Agar Disk Diffusion Method: The Agar disk diffusion method was used in the screening antibacterial activity described by Magaldi et al. (2004). Five bacteria testes; Bacillus Subtilis, Escherichia coli, M. luteus, P. Vulgaris, S. typhimurium . The extract obtained from the plants was used for studying their antibacterial activity. A loopful of bacterial strain was inoculated in 30ml of nutrient broth in a conical flask and incubated for 72 h to get an active stain by using the agar disk diffusion method. Nutrient agar was poured into petridishes. After solidification, 0.25 ml of test strains were inoculated in Nutrient media separately.
The experiment was performed under strict aseptic conditions in laminar airflow. After the medium solidified, a disk was pore in the plates with sterile for sheep. The extracted compound (10µl) was introduced into the disk, and plates were incubated at 37°C for 72 hours. All samples were tested in triplicates. Microbial growth was determined by measuring the diameter of the zone of inhibition (Bakht et al., 2011).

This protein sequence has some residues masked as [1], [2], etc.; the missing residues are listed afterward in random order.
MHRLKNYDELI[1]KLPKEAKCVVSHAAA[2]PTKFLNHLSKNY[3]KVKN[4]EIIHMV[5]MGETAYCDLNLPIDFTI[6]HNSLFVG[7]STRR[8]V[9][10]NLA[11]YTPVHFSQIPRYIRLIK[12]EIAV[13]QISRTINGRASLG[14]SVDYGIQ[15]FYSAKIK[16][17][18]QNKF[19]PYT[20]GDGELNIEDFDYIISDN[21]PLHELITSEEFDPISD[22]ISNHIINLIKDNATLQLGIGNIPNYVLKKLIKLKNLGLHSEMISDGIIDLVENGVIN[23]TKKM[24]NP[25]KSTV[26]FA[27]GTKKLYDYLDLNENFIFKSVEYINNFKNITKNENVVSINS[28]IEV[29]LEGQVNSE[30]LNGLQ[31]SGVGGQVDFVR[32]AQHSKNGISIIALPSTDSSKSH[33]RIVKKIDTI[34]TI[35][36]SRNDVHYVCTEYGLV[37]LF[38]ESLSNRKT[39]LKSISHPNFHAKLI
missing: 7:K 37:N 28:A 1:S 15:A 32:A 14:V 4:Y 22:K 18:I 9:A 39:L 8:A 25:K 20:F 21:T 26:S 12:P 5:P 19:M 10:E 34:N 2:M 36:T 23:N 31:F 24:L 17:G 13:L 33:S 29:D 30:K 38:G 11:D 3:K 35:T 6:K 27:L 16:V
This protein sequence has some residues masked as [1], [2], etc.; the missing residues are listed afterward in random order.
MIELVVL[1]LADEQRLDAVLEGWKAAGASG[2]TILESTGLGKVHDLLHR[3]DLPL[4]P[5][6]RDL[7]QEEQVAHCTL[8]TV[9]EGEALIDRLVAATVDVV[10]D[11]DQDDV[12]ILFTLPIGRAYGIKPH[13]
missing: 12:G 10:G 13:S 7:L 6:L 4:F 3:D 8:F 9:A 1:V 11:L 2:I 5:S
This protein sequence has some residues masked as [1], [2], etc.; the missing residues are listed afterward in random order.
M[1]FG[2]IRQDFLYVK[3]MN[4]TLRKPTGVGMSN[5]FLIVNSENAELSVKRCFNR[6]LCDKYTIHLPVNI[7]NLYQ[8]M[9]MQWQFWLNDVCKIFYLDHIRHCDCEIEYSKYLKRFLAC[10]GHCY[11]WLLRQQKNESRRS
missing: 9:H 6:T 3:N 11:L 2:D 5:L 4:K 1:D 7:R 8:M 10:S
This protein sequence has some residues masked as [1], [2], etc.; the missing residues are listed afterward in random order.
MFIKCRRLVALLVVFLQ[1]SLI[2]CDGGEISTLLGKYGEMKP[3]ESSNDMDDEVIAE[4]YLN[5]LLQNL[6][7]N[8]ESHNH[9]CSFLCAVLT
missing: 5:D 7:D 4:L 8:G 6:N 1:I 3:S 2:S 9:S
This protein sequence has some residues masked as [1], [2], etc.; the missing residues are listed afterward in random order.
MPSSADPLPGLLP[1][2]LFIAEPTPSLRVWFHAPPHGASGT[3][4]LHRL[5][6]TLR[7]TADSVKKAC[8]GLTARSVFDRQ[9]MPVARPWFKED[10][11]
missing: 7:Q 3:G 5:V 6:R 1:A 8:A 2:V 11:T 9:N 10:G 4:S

RESULTS AND DISCUSSIONS:
Macroscopic Evaluation: The result of the macroscopic study might be useful for distinguishing it from its substitutes and adulterants.
Morphologically, the stem of gynura nepalensis appeared dark, green in colour, having aromatic odour and 30-40 cm long, Corymbosely branched, smooth in texture, rough in touch, while leaves showed dark green colour, characteristic odour, linear to oblanceolate, 5-6 cm long. 2-2.5 cm breadth, rough touch, Flower purplish or maroon colour, slightly bitter taste Fig. 1 and Table 1.
FIG. 1: MORPHOLOGY OF WHOLE PLANT OF GYNURA NEPALENSIS. (A) LEAF, (B) STEM, (C) BUDS AND FLOWER, AND (D) WHOLE PLANT
The transverse section of the stem showed the presence of thick walled, heavily cutinized epidermis and hypodermis followed by the ground tissue composed of parenchymatous cells with air spaces. The ground tissue, palisade cell, xylem, vascular bundle, collenchymas cell and trichomes Fig. 2 and 3. The powder analysis showed the presence of trichomes, lignified fibers, and crystals Fig. 4, 5, 6.